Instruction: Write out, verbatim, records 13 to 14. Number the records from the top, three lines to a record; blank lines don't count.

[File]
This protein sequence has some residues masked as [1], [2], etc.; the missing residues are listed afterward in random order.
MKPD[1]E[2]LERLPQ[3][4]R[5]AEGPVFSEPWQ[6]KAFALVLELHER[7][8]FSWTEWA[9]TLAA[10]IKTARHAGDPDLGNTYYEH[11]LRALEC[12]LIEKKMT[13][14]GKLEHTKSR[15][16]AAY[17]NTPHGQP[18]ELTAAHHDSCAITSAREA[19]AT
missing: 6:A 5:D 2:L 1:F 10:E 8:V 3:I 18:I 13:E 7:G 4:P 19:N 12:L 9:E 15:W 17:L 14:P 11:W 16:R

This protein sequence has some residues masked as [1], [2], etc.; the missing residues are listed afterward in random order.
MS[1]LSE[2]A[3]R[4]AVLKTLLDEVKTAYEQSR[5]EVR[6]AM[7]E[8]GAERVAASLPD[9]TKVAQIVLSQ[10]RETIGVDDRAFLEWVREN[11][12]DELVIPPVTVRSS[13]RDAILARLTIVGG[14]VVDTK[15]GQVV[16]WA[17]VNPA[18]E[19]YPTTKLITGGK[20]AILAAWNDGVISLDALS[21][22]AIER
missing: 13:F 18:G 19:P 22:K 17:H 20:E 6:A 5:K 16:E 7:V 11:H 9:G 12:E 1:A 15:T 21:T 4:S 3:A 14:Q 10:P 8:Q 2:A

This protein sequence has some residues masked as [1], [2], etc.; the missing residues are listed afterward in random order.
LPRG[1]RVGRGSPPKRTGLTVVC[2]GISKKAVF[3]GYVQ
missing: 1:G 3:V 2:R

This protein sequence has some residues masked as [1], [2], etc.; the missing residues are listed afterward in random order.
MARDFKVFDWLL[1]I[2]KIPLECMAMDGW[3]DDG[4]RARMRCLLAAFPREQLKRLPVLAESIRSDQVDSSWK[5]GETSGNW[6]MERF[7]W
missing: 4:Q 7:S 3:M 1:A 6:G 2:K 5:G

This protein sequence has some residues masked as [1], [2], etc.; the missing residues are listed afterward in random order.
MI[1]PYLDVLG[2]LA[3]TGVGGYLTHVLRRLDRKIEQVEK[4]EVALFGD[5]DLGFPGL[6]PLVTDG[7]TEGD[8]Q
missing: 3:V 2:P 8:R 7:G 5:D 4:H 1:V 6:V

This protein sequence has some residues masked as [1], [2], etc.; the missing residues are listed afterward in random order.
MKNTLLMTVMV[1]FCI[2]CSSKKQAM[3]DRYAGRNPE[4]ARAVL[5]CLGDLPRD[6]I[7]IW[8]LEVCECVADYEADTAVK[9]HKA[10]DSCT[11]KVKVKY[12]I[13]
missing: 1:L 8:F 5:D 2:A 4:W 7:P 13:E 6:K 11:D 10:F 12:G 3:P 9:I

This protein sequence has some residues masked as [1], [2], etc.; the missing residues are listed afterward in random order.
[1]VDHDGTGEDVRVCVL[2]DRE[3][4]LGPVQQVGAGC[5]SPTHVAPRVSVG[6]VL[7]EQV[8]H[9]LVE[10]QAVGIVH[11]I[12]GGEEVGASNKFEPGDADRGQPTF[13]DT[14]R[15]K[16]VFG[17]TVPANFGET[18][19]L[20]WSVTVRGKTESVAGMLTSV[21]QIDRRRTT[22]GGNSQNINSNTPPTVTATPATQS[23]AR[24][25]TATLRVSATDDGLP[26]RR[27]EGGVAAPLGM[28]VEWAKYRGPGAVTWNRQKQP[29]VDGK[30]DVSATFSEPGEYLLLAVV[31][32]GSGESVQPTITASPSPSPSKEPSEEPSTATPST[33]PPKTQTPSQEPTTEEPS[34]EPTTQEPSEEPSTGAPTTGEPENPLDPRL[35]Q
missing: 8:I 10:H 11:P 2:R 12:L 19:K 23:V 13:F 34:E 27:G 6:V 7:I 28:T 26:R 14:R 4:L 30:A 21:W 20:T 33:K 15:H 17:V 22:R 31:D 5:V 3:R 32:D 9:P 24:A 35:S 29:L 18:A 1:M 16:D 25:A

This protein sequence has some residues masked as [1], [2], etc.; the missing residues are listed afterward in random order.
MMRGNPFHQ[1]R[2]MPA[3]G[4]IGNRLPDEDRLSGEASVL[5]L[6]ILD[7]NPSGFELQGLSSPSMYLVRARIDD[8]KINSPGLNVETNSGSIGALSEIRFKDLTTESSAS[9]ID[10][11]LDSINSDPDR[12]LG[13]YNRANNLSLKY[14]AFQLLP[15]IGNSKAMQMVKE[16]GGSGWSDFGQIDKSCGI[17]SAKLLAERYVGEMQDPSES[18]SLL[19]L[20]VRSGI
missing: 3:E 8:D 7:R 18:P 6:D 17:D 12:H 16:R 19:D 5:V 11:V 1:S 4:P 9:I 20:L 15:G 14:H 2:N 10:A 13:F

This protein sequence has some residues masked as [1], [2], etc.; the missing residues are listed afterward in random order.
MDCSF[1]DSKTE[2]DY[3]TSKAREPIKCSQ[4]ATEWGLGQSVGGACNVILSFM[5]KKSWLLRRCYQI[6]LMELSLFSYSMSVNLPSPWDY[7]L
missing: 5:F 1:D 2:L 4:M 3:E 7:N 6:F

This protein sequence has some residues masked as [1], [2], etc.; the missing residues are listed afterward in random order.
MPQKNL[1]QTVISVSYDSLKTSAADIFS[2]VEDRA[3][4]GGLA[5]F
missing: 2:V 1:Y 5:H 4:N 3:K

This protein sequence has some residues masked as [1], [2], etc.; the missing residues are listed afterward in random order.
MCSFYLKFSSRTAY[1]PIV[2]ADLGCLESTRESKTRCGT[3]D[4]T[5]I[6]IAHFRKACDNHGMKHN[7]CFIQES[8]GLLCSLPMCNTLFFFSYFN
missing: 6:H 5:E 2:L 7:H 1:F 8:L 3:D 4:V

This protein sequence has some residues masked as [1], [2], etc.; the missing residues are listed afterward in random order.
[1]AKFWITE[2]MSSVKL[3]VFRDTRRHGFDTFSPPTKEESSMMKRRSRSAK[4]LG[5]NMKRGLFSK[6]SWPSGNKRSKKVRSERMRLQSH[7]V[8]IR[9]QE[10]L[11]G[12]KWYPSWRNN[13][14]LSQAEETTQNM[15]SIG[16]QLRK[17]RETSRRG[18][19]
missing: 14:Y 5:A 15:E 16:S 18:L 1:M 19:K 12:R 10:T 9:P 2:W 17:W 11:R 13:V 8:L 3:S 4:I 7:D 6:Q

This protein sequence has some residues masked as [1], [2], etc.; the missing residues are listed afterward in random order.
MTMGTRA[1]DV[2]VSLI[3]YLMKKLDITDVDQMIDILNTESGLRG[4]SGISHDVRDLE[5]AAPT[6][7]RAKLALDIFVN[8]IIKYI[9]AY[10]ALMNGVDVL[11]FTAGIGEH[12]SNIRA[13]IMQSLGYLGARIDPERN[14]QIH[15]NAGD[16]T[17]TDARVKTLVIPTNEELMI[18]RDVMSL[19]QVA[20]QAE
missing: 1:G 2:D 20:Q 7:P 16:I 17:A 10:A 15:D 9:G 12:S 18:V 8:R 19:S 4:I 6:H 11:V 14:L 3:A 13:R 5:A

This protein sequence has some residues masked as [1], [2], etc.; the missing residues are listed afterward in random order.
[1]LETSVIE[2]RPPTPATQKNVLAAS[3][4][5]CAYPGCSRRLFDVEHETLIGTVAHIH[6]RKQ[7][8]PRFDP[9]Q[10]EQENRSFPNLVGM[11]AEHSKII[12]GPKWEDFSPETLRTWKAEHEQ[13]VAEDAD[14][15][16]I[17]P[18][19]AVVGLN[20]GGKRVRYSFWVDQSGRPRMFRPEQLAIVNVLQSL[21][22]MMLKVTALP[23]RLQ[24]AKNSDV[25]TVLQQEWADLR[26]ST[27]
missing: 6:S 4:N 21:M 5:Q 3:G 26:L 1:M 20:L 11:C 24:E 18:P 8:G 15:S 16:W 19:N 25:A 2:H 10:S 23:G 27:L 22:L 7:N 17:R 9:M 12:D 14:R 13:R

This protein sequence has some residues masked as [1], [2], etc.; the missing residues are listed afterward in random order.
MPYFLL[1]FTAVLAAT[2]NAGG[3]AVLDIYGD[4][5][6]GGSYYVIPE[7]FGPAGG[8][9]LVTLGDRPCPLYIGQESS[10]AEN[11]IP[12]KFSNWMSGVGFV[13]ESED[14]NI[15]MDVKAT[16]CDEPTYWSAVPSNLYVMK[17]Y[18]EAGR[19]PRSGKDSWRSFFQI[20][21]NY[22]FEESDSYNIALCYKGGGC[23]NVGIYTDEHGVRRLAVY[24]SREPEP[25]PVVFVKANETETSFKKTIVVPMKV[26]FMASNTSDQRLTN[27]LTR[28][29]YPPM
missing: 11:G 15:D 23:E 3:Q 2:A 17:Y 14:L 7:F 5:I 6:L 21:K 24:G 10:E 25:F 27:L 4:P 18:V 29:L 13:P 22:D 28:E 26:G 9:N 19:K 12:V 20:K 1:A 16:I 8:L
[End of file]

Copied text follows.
This protein sequence has some residues masked as [1], [2], etc.; the missing residues are listed afterward in random order.
MTMGTRA[1]DV[2]VSLI[3]YLMKKLDITDVDQMIDILNTESGLRG[4]SGISHDVRDLE[5]AAPT[6][7]RAKLALDIFVN[8]IIKYI[9]AY[10]ALMNGVDVL[11]FTAGIGEH[12]SNIRA[13]IMQSLGYLGARIDPERN[14]QIH[15]NAGD[16]T[17]TDARVKTLVIPTNEELMI[18]RDVMSL[19]QVA[20]QAE
missing: 1:G 2:D 20:Q 7:P 16:I 17:A 10:A 15:D 9:G 12:S 18:V 8:R 19:S 4:I 6:H 11:V 14:L 3:A 13:R 5:A

This protein sequence has some residues masked as [1], [2], etc.; the missing residues are listed afterward in random order.
[1]LETSVIE[2]RPPTPATQKNVLAAS[3][4][5]CAYPGCSRRLFDVEHETLIGTVAHIH[6]RKQ[7][8]PRFDP[9]Q[10]EQENRSFPNLVGM[11]AEHSKII[12]GPKWEDFSPETLRTWKAEHEQ[13]VAEDAD[14][15][16]I[17]P[18][19]AVVGLN[20]GGKRVRYSFWVDQSGRPRMFRPEQLAIVNVLQSL[21][22]MMLKVTALP[23]RLQ[24]AKNSDV[25]TVLQQEWADLR[26]ST[27]
missing: 6:S 4:N 21:M 5:Q 3:G 26:L 1:M 20:L 11:C 24:E 18:P 8:G 15:S 16:W 19:N 25:A 2:H 10:S 23:G 27:L 22:L 7:N 17:R 9:M 12:D 14:R 13:R